Monday, January 13, 2020

Review: Cloudwish by Fiona Wood

Are you the kind of person who wishes on a falling star or when you blow on a dandelion gone to seed or as you blow out birthday candles? If you are, would you be shocked to have your wish come true? Would you believe it's a result of the magic of the wish or something more pragmatic? In Fiona Wood's charming YA novel, Cloudwish, the main character's wish comes true. Not only is this a novel of a little bit of "be careful what you wish for" and a touch of magic, but it's also a novel about life as a second generation Vietnamese-Australian, love, and coming to see, know, and value yourself.

Van Uoc is a scholarship student at a prestigious IB school. She is smart and talented but she is also incredibly aware of the difference between herself and the other, wealthy students at the school. Van Uoc is the child of Vietnamese immigrants who arrived in Australia as "boat people." They don't have a lot of money and live in government housing. She has to try to straddle life between being a regular Australian kid and being different because of her family's immigration history. She is her parents' main translator even though her Vietnamese is pretty poor and she tutors other kids in her situation after school on Fridays. She wants to be an artist rather than the doctor her parents want her to be. And problematically, she has a major crush on Billy Gardiner, the school golden boy. Billy can be arrogant and unthinking, a bit of a jerk really, but he is also sometimes sweet, he's incredibly good looking, and the captain of the rowing team. One day in English class, a visiting writer passes around a box of items as writing prompts. Van Uoc is left with the dregs of the box but eventually finds a small vial with a piece of paper in it. The paper tells her to make a wish. So she does, wishing that Billy will notice her. And he does. So is it a magic wish or is it Van Uoc? And really, does she even want the notoriety and angst that being with Billy is guaranteed to bring into her life, especially as a person who has tried to remain as unobtrusive as possible up until now?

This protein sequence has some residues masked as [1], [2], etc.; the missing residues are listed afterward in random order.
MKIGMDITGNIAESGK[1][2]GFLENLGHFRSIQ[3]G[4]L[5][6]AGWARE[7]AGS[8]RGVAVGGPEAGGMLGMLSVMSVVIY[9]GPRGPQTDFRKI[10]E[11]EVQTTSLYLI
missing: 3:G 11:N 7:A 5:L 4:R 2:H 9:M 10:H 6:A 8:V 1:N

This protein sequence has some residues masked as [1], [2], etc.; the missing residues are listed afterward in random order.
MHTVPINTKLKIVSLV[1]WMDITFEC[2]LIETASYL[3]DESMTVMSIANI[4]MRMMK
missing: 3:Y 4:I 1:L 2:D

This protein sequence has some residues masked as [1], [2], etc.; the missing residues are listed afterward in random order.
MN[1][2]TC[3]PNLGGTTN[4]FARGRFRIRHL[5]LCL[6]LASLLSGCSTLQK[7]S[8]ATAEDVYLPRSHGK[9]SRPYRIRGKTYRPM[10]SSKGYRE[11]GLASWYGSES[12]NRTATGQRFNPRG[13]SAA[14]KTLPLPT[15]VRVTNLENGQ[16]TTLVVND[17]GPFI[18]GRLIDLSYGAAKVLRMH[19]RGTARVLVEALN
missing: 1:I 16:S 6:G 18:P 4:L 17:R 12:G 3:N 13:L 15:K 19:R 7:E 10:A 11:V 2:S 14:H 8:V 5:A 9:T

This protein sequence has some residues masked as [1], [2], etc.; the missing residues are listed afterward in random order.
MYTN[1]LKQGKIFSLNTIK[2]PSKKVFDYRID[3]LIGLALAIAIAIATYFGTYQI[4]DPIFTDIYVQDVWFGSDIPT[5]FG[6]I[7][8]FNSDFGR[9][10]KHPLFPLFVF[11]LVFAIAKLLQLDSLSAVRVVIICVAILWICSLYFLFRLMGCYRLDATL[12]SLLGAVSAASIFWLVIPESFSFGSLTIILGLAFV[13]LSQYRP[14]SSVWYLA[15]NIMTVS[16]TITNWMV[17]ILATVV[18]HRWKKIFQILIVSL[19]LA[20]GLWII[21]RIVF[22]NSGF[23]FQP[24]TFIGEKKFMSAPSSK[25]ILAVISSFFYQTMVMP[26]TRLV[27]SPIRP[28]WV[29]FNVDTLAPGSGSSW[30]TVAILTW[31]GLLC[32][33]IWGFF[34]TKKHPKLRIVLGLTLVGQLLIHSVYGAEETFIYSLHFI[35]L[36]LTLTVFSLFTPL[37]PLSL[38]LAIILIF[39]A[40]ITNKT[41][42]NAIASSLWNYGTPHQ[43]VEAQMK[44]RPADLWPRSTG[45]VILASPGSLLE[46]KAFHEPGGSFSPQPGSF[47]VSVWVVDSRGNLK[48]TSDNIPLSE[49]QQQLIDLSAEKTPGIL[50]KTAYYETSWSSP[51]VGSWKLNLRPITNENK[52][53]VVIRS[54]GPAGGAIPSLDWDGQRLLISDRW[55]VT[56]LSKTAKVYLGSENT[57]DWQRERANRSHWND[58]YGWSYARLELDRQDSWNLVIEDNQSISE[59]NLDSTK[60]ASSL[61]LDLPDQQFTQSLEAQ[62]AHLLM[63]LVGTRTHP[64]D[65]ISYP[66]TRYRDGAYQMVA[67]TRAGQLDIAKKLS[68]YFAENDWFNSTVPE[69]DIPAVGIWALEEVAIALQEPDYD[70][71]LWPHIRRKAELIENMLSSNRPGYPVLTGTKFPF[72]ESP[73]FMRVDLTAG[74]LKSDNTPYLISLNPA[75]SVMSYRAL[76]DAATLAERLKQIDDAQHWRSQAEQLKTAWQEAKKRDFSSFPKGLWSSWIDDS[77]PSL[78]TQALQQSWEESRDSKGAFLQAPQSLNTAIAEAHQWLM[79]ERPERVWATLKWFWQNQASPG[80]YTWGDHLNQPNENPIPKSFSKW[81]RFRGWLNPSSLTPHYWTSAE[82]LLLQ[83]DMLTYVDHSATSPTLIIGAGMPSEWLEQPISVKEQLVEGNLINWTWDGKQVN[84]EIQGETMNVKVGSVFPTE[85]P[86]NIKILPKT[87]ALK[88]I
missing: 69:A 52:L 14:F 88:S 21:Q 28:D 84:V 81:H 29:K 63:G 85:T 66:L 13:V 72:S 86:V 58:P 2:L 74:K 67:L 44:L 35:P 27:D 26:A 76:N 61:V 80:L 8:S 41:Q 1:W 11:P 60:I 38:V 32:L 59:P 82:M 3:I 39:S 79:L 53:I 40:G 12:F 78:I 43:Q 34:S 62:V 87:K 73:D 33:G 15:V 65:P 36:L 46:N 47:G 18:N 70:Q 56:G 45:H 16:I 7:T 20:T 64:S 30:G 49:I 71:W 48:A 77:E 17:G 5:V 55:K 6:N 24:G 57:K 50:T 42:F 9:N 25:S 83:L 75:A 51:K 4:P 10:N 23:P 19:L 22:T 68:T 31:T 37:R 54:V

Wood does a good job balancing Van Uoc's life at school and her life at home, showing the dichotomy she lives all the time and the way that it can isolate her from both communities to which she belongs. There is so much going on under the surface of the story here. The reader learns about the reality of immigration alongside Van Uoc since she's been mostly protected from her parents' story. She doesn't quite understood her mother's PTSD until her mother finally tells her the truth about the horror of their immigration story. Early in the book, in keeping with the idea of the creative writing class, Van Uoc writes some essays that tell the unvarnished truth of her experience and life but then selecting all and deleting them. It is an effective way to show the truth of her feelings since her actions don't always do so but Wood does stop peppering these essays in the text as the novel goes on. Van Uoc as a character is quite sympathetic and while she sometimes comes across as the perfect girl/daughter, she's still lovely to spend time with. The novel as a whole comes across as honest and hopeful while still presenting things as they really are.  More than just a love story, this is a novel of identity.  It doesn't shy away from class differences, the reality (and causes) of immigration, and of the expectations placed on second generation kids. Wood has written a novel that will make her YA audience relate and think both.

1 comment:

I have had to disable the anonymous comment option to cut down on the spam and I apologize to those of you for whom this makes commenting a chore. I hope you'll still opt to leave me your thoughts. I love to hear what you think, especially so I know I'm not just whistling into the wind here at my computer.

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